How does an irrational market respond to deteriorating fundamentals? We sifted through dozens of pages of Canadian real estate price forecasts to find out. All forecasts recognized this is the largest employment shock the country has ever seen. However, the impact on real estate prices ranged from “it’s bullish”, to “how do prices rise when 1 in 5 people can’t pay their mortgage?” Here’s the most notable highlights.
One thing that becomes immediately clear is consumer facing companies are more bullish. That is, reports designed for consumers are more optimistic about prices. These tend to provide the least amount of rationale for their forecasts. Reports that target institutions and wealthier clients, tend to be less optimistic. In fact, the more expensive, and less likely the public is to see them, the worse the outlook forecasted. These forecasts, like Moody’s, tend to defend their rationale with pages of research.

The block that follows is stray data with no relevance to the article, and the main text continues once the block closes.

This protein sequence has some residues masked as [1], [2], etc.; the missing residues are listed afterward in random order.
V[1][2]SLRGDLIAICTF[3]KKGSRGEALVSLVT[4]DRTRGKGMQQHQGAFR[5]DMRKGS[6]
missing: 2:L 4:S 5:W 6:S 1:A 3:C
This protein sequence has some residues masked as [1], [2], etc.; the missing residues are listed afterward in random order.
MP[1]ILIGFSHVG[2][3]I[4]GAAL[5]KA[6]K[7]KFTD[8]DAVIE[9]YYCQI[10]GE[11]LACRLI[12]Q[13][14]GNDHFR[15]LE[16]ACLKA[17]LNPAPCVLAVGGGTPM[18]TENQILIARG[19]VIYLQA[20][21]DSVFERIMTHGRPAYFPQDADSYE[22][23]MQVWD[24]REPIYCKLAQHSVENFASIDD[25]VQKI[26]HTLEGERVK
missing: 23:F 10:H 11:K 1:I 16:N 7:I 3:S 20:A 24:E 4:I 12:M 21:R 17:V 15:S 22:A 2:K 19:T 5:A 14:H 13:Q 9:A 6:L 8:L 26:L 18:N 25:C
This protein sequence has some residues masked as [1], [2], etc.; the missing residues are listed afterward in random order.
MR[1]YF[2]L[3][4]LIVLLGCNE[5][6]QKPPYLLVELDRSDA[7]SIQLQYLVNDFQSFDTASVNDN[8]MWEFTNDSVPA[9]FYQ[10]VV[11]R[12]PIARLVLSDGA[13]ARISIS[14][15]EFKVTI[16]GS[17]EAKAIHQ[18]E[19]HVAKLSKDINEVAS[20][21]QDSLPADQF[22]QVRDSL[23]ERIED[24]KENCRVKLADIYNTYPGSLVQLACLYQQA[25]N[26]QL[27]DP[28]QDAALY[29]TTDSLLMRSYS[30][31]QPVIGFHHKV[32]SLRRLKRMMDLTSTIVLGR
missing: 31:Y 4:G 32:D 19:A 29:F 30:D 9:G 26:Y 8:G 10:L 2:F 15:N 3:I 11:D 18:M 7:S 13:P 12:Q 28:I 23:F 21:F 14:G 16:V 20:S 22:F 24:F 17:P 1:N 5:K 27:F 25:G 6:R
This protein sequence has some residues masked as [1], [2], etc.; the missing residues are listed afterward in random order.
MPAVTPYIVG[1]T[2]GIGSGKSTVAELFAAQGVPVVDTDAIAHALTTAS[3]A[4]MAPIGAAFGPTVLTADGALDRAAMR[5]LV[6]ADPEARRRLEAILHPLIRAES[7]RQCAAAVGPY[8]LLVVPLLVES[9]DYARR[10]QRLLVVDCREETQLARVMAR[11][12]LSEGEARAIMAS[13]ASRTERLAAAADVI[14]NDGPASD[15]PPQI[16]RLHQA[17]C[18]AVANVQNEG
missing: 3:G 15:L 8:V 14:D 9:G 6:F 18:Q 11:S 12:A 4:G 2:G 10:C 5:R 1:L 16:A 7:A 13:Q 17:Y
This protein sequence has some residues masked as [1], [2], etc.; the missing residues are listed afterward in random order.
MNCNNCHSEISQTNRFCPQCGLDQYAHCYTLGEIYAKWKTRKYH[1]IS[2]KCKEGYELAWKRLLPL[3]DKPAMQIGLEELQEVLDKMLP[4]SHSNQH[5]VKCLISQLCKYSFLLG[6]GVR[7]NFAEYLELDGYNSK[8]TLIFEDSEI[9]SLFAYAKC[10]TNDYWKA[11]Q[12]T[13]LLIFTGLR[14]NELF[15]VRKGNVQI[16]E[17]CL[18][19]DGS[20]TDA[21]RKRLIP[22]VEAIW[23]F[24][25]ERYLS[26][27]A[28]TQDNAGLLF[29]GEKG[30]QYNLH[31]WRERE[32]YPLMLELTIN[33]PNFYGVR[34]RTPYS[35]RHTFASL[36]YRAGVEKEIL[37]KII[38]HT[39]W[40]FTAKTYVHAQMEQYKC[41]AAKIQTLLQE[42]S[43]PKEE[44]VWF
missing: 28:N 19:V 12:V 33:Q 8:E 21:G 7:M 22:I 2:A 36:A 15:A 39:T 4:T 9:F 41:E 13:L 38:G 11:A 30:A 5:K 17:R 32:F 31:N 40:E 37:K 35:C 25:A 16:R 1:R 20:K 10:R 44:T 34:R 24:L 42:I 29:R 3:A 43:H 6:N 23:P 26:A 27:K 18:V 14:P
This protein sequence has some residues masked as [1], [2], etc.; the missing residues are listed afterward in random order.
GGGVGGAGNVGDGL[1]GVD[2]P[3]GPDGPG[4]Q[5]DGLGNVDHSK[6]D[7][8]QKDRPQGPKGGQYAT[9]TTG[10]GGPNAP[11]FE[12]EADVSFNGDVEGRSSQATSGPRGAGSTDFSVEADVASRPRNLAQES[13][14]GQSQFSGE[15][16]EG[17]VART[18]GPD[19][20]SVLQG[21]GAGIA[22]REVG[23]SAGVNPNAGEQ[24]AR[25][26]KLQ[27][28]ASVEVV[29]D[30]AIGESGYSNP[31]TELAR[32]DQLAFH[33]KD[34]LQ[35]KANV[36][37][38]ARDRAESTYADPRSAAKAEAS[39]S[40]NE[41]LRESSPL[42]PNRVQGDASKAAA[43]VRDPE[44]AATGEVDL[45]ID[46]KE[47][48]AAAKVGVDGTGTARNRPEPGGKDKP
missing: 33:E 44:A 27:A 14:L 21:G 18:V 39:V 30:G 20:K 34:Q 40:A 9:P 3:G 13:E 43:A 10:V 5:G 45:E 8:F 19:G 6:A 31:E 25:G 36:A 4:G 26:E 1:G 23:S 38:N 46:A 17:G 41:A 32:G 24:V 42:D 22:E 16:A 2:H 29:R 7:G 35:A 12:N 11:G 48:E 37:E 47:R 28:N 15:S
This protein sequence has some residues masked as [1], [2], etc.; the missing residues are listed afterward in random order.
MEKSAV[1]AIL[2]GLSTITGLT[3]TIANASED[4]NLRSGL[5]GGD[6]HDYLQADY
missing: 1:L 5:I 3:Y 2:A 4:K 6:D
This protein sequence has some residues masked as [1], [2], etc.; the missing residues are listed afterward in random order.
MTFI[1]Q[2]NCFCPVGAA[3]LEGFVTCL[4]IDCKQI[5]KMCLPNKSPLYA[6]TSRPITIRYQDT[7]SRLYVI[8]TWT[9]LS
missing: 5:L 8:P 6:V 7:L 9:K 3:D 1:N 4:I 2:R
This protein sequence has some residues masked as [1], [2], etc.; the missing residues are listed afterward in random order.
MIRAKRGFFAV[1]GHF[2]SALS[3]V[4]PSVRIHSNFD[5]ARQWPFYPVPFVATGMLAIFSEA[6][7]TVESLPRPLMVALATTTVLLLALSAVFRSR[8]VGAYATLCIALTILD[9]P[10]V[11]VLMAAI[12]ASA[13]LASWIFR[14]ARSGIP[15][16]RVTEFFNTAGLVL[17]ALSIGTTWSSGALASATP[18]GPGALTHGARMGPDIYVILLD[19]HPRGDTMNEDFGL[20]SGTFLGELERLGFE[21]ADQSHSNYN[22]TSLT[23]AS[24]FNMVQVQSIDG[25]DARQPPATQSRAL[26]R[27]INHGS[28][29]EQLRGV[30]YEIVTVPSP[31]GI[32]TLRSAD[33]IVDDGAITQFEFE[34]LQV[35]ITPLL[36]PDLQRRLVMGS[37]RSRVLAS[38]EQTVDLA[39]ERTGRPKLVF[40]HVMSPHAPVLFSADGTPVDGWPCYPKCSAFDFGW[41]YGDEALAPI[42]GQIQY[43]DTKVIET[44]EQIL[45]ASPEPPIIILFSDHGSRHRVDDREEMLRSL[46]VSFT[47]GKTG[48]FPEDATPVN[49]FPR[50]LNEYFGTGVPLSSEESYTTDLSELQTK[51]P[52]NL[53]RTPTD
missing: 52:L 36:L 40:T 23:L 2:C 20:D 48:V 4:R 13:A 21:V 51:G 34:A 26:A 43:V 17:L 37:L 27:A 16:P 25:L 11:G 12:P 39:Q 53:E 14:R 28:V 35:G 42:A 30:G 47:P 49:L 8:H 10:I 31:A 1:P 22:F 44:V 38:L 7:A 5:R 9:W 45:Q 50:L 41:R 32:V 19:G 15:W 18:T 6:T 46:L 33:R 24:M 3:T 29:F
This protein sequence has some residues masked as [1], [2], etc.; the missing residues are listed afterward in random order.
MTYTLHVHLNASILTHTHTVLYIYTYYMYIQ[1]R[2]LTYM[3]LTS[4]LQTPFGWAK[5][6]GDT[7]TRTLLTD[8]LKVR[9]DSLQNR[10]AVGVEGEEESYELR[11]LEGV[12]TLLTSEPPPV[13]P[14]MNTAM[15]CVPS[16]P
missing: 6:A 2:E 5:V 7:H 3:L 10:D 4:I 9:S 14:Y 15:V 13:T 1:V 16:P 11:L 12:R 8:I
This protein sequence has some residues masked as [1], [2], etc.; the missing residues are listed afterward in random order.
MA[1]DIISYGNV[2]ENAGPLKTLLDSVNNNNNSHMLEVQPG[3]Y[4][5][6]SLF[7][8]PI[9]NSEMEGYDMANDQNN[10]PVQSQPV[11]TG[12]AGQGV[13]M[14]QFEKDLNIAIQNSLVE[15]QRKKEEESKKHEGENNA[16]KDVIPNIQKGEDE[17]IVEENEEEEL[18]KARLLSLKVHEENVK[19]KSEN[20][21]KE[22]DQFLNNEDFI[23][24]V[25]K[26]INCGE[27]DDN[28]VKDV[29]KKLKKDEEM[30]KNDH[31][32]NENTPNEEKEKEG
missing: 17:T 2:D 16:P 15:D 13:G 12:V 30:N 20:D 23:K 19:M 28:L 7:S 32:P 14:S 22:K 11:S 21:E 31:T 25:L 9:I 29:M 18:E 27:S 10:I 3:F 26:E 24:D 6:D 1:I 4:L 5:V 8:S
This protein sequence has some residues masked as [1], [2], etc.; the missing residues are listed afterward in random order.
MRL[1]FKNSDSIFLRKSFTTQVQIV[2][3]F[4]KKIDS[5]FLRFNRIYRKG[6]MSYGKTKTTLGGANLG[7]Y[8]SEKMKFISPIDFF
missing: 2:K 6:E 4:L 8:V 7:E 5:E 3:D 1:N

Despite the wide range in forecasts, all of the economists used similar language. That is, they all recognized markets were becoming softer, the employment outlook is worsening, and I’m pretty sure everyone used “unprecedented” and “uncertainty.” Some economists think this is the “worst job market ever,” so prices can only rise by 10%. Others think “the worst job market ever,” means difficulty paying bills and saving for a downpayment. That said, let’s dive into some of the more notable forecasts.
TD: Canadian Real Estate Prices Rise 12%
TD Canada Trust, a.k.a. the green bank, was optimistic on Canadian home prices. The bank forecasted Canadian home prices will rise 6.1% this year. In 2021, they expect prices to rise another 5.8%, so they see prices 12.25% higher over the next two years. Optimistic numbers didn’t translate into optimistic words in the outlook though.
The bank noted an “extremely high degree of uncertainty” and a hard time for buyers. They see a U-shaped recovery, which is similar to a V-shaped one, but much longer. Also noting the collapse in equity markets likely eroded down payments. You know, typical things that send prices higher at 8 times the rate of inflation.
Scotiabank: Canadian Real Estate Prices Rise 11%